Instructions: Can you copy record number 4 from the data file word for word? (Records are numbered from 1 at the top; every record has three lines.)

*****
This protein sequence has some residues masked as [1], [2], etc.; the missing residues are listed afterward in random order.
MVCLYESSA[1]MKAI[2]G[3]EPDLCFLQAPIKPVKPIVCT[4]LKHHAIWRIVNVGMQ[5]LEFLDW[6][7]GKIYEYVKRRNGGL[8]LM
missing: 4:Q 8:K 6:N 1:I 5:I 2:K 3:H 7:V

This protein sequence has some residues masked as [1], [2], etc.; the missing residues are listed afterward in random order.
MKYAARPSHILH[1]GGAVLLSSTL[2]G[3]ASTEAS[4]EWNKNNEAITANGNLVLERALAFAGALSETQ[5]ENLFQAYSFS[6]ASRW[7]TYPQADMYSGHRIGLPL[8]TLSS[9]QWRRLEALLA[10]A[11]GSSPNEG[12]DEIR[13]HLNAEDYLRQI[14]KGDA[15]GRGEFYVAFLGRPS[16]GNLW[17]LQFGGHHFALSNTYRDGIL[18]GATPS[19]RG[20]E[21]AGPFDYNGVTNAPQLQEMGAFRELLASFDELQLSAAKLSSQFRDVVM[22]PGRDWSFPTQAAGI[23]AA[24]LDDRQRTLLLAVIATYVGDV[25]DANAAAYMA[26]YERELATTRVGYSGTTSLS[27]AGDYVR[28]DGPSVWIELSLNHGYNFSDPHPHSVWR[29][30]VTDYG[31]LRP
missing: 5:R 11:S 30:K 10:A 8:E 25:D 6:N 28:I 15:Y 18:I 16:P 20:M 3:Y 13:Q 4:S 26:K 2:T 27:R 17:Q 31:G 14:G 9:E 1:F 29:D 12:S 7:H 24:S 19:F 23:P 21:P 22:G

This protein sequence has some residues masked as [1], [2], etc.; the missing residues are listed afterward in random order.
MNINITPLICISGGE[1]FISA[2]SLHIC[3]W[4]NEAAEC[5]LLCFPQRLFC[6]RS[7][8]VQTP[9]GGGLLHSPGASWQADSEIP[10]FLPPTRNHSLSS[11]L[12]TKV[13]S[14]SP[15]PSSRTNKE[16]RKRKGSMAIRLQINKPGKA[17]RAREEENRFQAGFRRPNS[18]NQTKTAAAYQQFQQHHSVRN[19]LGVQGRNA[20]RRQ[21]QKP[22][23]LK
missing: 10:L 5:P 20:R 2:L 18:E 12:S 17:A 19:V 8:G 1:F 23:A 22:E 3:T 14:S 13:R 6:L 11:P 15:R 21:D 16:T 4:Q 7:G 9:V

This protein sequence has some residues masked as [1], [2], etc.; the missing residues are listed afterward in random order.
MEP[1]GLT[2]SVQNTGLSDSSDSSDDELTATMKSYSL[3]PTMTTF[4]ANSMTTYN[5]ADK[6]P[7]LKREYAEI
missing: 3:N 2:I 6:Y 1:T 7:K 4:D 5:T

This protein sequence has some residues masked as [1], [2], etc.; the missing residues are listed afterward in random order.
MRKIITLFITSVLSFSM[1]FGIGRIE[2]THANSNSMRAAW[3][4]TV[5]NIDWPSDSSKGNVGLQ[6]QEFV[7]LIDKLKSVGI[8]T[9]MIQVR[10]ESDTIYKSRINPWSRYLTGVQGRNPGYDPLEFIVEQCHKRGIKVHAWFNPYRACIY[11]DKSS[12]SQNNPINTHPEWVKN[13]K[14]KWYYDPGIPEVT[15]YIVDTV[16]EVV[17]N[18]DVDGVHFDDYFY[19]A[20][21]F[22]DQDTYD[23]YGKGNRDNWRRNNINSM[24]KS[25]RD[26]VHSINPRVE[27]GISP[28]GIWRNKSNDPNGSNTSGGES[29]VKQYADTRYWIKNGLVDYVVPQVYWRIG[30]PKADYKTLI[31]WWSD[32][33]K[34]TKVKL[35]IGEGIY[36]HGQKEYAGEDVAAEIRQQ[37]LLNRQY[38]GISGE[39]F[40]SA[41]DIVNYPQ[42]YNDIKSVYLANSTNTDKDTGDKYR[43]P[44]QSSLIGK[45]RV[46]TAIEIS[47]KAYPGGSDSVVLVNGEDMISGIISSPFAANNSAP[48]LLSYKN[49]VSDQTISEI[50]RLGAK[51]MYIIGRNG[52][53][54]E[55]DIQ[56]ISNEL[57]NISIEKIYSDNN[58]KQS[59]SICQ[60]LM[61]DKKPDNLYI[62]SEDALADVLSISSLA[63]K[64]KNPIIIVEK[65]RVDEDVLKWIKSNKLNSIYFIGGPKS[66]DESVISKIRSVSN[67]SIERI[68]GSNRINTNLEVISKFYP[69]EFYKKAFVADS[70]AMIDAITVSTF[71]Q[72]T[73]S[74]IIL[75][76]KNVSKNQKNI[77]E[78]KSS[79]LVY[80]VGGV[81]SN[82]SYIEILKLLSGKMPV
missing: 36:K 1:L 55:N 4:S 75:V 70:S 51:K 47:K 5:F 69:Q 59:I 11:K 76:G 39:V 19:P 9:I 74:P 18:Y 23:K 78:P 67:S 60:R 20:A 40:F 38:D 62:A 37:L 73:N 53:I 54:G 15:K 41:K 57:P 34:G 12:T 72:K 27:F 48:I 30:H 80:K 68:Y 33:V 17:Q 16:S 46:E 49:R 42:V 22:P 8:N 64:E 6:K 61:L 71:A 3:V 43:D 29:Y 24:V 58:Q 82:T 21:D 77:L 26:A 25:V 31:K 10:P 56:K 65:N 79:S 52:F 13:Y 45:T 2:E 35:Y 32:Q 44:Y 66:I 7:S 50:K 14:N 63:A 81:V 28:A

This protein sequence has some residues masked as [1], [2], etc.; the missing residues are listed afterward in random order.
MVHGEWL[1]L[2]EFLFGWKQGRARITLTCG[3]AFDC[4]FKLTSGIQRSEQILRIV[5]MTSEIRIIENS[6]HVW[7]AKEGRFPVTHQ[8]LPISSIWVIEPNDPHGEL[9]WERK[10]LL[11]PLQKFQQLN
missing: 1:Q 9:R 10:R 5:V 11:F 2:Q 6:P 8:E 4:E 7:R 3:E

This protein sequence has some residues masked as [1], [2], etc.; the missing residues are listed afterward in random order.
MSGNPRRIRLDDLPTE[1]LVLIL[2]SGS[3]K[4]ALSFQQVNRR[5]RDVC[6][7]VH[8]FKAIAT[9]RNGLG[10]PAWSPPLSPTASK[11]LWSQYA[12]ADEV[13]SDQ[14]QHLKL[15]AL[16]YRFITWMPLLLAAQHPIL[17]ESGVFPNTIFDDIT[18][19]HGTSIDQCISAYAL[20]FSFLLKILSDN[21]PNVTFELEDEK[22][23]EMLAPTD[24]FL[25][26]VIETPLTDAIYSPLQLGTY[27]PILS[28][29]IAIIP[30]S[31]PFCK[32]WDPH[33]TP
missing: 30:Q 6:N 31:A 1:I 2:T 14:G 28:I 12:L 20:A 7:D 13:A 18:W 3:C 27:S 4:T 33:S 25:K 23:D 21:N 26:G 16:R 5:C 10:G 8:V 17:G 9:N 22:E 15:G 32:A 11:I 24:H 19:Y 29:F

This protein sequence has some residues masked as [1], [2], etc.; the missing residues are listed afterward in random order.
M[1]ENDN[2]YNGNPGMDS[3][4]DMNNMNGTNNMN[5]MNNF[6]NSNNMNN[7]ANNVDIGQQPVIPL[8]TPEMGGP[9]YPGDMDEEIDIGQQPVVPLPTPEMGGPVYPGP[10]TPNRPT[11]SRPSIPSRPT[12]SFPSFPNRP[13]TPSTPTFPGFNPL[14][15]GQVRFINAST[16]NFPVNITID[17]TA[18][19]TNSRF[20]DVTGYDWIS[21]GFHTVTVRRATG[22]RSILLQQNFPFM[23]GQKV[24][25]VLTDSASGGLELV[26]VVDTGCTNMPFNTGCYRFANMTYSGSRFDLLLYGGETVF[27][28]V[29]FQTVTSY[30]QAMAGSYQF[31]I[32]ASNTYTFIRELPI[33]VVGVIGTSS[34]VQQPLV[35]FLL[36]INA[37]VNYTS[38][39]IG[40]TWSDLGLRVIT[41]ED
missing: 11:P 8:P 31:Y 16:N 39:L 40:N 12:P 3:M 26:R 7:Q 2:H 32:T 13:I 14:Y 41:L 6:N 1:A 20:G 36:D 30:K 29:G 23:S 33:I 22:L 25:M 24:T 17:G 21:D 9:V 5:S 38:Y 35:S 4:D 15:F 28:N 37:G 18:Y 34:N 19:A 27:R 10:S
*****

This protein sequence has some residues masked as [1], [2], etc.; the missing residues are listed afterward in random order.
MEP[1]GLT[2]SVQNTGLSDSSDSSDDELTATMKSYSL[3]PTMTTF[4]ANSMTTYN[5]ADK[6]P[7]LKREYAEI
missing: 3:N 2:I 6:Y 1:T 7:K 4:D 5:T